preparing Stepashin to succeed as premier....
[Stepashin] I have not discussed the subject with the president. As for the
that he moved me closer.... These are problems for the protocol service
rather than for me. And then my life and career have taken shape in such
a way that I have never been far from Boris Nikolayevich.
[Gamov] But the conclusion does suggest itself....
[Stepashin] You journalists can draw conclusions. Right now I have other
problems: The situation in the North Caucasus, in St. Petersburg (in
connection with the revelation of economic crimes there) and then there
is Nakhodka, Karachay-Cherkessia. There is a lot to do! So as for who is
re-seating whom where -- you can leave me out of it....
[Gamov] Nevertheless, as first vice premier now, you can feel that the
clouds are gathering over the White House and in particular over Premier
[Stepashin] Yesterday Yevgeniy Maksimovich and I discussed utterly
everyday, very important matters: How to submit to the Duma the package
of laws connected with the IMF tranche as regards paying foreign debts.
There were tough polemics in relation to excise duty. And I am glad that
the government chairman supported me. Because by increasing excise duty
we shall not receive the expected addition to the budget.
Why am I saying this? So that you know that I, as first vice premier,
discuss and resolve with the president and the prime minister only these
purely practical issues. If I should begin to respond nervously to the
articles that are published, nothing will get done.
[Gamov] But does it seem to you that the problem of the government's
dismissal exists today?
[Stepashin] Any government is always under threat of dismissal. Its
is another matter. But I think that both Yevgeniy Maksimovich and the
cabinet members should be thinking about something else. That means above
all preserving the trend toward the ruble's stability. The second thing
is real movement in the economic sphere.
Let's look into why the problem of Yugoslavia exists today. Because we are
weak. Primarily through our economy and real results. The gross domestic
product has declined to who knows where and it is very hard to penetrate
the Western market. It is all very well if the market situation plays
along and if there has been a rise in prices for oil and we can balance
the ruble that way. But that can only work for a while. We have had
enough of being an appendage. That is what should be predetermined in the
government's plan of action. That is the first thing.
And the second thing is that there is no denying that a serious
political card is indeed being played. For instance, it is very hard for
me to understand the position of the State Duma as regards the plan to
impeach the president, particularly over Chechnya. Yes, Stepashin,
Grachev, and Yerin should probably have been made to answer for the fact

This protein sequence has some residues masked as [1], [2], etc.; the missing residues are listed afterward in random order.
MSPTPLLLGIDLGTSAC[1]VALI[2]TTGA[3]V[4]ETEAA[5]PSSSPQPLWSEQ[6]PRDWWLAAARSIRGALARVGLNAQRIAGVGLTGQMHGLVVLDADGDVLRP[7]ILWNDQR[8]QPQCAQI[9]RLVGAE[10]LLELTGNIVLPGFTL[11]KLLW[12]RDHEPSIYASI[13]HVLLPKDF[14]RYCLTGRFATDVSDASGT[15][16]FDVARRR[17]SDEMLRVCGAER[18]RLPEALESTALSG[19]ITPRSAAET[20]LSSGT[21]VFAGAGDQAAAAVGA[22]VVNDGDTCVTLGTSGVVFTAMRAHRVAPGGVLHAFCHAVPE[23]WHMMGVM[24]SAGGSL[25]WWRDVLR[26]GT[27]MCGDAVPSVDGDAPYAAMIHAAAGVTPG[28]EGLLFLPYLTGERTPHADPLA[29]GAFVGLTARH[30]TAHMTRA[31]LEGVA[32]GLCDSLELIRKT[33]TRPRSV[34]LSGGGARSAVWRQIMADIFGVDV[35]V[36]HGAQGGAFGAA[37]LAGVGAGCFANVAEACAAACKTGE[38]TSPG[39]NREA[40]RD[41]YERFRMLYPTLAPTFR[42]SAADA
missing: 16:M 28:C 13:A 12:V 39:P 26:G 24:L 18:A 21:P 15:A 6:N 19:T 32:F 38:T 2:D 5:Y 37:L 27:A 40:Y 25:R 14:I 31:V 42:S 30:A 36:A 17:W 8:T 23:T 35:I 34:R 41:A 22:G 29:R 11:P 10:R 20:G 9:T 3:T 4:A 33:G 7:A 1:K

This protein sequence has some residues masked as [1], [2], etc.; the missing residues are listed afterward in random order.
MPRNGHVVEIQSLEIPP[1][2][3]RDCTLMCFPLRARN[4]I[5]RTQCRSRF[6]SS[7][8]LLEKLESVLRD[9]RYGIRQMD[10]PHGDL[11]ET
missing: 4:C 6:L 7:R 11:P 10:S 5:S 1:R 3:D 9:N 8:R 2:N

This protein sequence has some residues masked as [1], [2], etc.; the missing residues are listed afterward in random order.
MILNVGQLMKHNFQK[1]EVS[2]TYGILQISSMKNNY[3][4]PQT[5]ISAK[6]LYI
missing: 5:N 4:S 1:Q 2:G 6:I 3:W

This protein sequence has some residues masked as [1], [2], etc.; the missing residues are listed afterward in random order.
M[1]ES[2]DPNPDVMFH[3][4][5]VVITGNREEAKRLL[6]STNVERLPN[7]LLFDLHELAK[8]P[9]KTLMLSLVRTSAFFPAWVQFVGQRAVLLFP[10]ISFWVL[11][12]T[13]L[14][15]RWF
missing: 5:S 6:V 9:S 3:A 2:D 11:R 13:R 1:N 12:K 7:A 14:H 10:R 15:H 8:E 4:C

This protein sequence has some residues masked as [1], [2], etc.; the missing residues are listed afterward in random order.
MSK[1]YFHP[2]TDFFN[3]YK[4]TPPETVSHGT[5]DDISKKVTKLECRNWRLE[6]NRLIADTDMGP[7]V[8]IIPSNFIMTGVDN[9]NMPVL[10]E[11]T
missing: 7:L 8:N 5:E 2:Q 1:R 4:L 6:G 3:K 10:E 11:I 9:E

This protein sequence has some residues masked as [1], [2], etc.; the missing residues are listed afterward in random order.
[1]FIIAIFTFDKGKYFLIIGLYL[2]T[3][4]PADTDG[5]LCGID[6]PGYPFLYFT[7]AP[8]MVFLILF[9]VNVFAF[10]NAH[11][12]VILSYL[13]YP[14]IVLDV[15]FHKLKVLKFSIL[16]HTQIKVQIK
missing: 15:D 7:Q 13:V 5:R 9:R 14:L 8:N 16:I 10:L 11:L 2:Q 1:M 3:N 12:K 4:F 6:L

that the war in Chechnya ended in precisely that way. But today we have
another problem there -- they are kidnapping people and killing them,
there is total anarchy there!
And now the NATOites are speaking of ethnic cleansing in Kosovo. Why do
we forget that in the Chechen Republic there was a real and far more
terrible ethnic cleansing? Before 1991 there was a majority of Russians
living in Groznyy and now there are 27,000 old men left whom we shall
quietly pull out.
...The closer we come to the parliamentary and presidential elections, the
more rumors and speculations of every kind there will be.
Will Duma Launch Impeachment Procedure? [subhead]
[Gamov] Nevertheless let us dwell on the procedure for impeaching the
president which the Duma opposition is trying to launch 13 May. There has
already been news that Stepashin is heading a staff which includes
Tatyana Dyachenko, Valentin Yumashev, and others. It is as though a
strong-arm scenario is being elaborated....
[Stepashin] Stepashin heads the Ministry of Internal Affairs. And as first
premier I am in charge of the block connected with regional policy. That
is all, I do not need any other staffs. The powers I have are enough for
me. And there is no strong-arm scenario. You know who is thinking it up.
[Gamov] And you have not discussed this scenario with the president?
[Stepashin] Of course not.
[Gamov] And how are you preparing for the forthcoming events?
[Stepashin] We are not sitting idly by. I have had several meetings with
leaders of several factions and a meeting with Gennadiy Nikolayevich
Seleznev is planned. I am quite unable to understand the people who
initiate these things. What is preventing them from preparing quietly for
the elections? In Brezhnev's time would they really have allowed
themselves to use in public such dirty words, unworthy of an
intellectual, to describe the state's leader, where would they have ended
up? Respect the president at least for the fact that he gives you the
opportunity to "indulge in polemics" in this way. Although I am sorry
this is happening.
That is the first point. The second is that we shall not allow any strike
committees or any subversive actions. There are laws, there is the
Constitution, and it is within that framework that we shall act. We have
intelligent policemen, they understand perfectly what must be done in
this situation. Especially as no special measures, decisions, or
reinforcements are planned.